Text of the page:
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Screen Time

Hello families and friends.  I’m Donna an Early Years Practitioner and Henry Facilitator.

Each week I have been writing small posts on topics parents may find useful.  This week I thought we might talk briefly about screen time and the effects it can have on our children’s development both positive and negative.

In a world where technology is everywhere, computers, mobile phones, and other forms of technology are an integral part of our everyday life, as a parent you’ve probably been concerned about the amount of screen time your child is exposed to and the effects it has on their health and development. Yes, we all know the importance of placing limitations on it, but as a parent, if I’m being completely honest, I have relied on some sort of screen time to save my sanity when my daughter was young. For example allowing her to sit and watch one of her favourite TV programmes or videos,( yes, videos, it was a long time ago, before the invention of DVD’s or the internet), whilst I got dinner ready or to keep her occupied and entertained during the school holidays, sometimes nothing does the job quite like some good old screen time and that’s fine, but just how much screen time should we be allowing our children to have and what effects does it have on their development both physically and mentally?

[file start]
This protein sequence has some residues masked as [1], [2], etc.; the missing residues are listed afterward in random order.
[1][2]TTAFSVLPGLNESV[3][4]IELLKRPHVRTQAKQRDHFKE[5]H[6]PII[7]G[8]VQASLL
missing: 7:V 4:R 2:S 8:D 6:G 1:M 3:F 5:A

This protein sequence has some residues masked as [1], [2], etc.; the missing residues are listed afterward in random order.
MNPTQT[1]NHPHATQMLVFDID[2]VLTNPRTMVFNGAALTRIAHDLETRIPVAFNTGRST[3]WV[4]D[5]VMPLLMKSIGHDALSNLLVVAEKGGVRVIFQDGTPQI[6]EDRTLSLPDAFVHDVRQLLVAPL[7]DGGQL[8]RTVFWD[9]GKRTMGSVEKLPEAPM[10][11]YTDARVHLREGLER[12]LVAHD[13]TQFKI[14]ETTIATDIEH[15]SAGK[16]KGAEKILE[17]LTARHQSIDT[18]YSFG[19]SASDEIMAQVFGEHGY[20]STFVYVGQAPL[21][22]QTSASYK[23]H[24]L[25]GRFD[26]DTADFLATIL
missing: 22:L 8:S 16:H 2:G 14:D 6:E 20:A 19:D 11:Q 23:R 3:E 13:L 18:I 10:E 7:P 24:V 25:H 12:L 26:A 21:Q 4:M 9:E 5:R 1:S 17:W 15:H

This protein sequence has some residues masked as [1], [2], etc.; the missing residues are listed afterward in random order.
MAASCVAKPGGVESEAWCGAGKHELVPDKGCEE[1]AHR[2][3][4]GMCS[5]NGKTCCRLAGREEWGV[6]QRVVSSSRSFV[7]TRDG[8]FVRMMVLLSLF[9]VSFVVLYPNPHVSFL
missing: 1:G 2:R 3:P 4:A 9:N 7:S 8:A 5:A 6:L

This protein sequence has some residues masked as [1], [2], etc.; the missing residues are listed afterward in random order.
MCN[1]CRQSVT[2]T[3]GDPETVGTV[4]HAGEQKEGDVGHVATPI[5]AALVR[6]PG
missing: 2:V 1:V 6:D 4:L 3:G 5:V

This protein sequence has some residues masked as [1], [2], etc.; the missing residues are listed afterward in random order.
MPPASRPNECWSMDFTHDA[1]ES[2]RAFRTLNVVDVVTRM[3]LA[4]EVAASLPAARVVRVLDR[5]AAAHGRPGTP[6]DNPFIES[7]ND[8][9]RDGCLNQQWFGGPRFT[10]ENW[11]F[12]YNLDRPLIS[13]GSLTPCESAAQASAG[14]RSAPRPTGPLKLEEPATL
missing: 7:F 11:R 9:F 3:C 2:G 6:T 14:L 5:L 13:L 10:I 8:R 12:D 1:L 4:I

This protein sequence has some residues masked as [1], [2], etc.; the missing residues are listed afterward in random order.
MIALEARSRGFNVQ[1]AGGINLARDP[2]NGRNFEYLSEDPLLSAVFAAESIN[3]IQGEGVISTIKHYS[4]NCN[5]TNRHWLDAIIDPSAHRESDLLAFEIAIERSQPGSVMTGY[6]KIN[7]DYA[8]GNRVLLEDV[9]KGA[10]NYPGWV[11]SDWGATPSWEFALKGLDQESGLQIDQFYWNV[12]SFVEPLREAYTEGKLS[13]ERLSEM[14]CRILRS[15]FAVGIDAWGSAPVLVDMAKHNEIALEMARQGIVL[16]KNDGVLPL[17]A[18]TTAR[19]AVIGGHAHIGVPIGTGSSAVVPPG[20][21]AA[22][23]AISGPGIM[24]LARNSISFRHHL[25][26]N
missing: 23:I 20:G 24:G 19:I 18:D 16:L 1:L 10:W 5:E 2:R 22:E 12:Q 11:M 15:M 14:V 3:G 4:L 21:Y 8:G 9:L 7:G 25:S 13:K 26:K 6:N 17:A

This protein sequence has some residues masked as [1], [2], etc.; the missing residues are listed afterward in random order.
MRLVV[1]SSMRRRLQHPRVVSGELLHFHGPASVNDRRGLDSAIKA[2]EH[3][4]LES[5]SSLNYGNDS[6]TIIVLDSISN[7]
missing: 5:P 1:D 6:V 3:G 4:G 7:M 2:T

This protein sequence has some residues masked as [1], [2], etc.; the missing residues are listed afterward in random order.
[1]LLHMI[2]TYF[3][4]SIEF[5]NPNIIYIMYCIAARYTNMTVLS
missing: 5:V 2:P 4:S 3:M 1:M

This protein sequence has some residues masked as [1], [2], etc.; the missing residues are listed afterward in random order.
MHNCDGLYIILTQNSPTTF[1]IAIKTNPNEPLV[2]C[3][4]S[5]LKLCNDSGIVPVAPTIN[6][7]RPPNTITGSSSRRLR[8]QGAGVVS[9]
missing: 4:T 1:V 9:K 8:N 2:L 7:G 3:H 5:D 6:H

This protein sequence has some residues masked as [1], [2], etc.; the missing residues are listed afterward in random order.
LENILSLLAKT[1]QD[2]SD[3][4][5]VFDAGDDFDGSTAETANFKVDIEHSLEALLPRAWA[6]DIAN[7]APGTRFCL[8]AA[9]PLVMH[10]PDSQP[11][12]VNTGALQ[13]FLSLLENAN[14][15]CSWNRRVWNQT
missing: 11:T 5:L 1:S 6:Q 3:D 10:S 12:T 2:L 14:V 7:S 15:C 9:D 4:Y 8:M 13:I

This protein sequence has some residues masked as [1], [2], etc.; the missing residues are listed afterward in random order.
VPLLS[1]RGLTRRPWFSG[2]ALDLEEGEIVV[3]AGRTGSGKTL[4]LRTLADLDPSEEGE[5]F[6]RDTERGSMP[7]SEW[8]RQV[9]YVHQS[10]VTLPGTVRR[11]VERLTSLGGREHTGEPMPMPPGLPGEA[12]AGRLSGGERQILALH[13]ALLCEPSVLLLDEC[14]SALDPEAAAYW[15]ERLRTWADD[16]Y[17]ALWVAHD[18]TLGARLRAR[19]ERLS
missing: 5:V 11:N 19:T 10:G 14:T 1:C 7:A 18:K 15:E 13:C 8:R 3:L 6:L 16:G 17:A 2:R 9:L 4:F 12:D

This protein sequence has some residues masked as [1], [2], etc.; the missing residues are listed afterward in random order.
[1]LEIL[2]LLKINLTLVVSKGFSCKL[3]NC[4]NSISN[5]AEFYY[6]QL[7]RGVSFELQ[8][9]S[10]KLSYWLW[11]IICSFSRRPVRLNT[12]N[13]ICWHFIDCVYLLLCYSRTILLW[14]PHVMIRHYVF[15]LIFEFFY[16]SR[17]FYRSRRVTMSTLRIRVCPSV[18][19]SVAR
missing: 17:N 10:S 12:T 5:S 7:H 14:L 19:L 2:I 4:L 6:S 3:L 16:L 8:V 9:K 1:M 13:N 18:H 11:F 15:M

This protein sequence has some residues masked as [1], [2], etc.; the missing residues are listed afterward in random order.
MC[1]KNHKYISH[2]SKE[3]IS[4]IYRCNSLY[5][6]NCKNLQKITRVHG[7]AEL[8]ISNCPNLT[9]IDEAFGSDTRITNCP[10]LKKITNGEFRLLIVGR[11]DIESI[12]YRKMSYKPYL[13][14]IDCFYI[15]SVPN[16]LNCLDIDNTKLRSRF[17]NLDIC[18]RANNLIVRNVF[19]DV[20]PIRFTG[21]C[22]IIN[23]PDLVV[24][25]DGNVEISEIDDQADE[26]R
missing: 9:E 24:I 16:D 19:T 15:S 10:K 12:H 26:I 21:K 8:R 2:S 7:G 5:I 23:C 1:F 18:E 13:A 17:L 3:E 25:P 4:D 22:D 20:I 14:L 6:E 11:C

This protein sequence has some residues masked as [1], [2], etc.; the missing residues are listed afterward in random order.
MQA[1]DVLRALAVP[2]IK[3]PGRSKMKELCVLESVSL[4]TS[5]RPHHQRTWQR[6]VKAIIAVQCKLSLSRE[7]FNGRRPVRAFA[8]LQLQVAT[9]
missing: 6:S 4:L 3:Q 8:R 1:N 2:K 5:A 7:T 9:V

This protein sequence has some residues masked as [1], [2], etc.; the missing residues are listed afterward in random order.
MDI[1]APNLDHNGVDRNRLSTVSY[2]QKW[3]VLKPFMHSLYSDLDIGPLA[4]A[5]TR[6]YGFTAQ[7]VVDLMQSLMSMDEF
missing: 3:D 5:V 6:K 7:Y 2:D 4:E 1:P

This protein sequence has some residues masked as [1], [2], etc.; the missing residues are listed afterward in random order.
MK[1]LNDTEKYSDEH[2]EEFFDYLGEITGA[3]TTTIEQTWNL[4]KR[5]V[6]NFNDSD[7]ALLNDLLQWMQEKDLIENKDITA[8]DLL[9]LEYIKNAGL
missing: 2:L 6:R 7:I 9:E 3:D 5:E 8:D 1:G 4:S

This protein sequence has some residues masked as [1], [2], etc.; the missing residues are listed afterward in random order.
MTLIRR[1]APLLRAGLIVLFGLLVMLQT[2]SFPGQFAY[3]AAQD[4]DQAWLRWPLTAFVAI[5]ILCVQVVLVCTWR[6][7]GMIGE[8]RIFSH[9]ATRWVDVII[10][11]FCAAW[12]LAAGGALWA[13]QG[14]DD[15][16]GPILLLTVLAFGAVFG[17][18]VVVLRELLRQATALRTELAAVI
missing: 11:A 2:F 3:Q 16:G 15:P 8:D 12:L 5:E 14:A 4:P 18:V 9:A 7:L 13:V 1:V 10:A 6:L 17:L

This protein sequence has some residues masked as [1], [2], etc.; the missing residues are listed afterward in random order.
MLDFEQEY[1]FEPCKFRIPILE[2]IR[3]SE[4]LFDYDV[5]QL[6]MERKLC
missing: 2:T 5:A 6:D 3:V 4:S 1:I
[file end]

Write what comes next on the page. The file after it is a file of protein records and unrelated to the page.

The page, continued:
As parents we want our children to have the best possible start in life and help them to develop to their full potential. Technology is here to stay and our children have been born into a world where technological advances are common, the internet and mobile phones are some examples. Technology affects the way we communicate, learn, and think. It helps society and determines how we interact with each other on a daily basis. So how can you make it a positive educational and developmental experience for your child?  There is much research being conducted looking at children’s use of technology, and the results are fairly mixed, some experts say that young children should not be exposed to screens at all, whilst others say in the correct environment, and intermixed with a range of other activities such as reading and exercise, it can be beneficial.

So what are the benefits of children using technology?

Allowing your child to use, developmentally and age appropriate technology can be empowering for them and can help young children grow, learn and develop new skills especially when parents and families play an active role.

Access to a wealth of information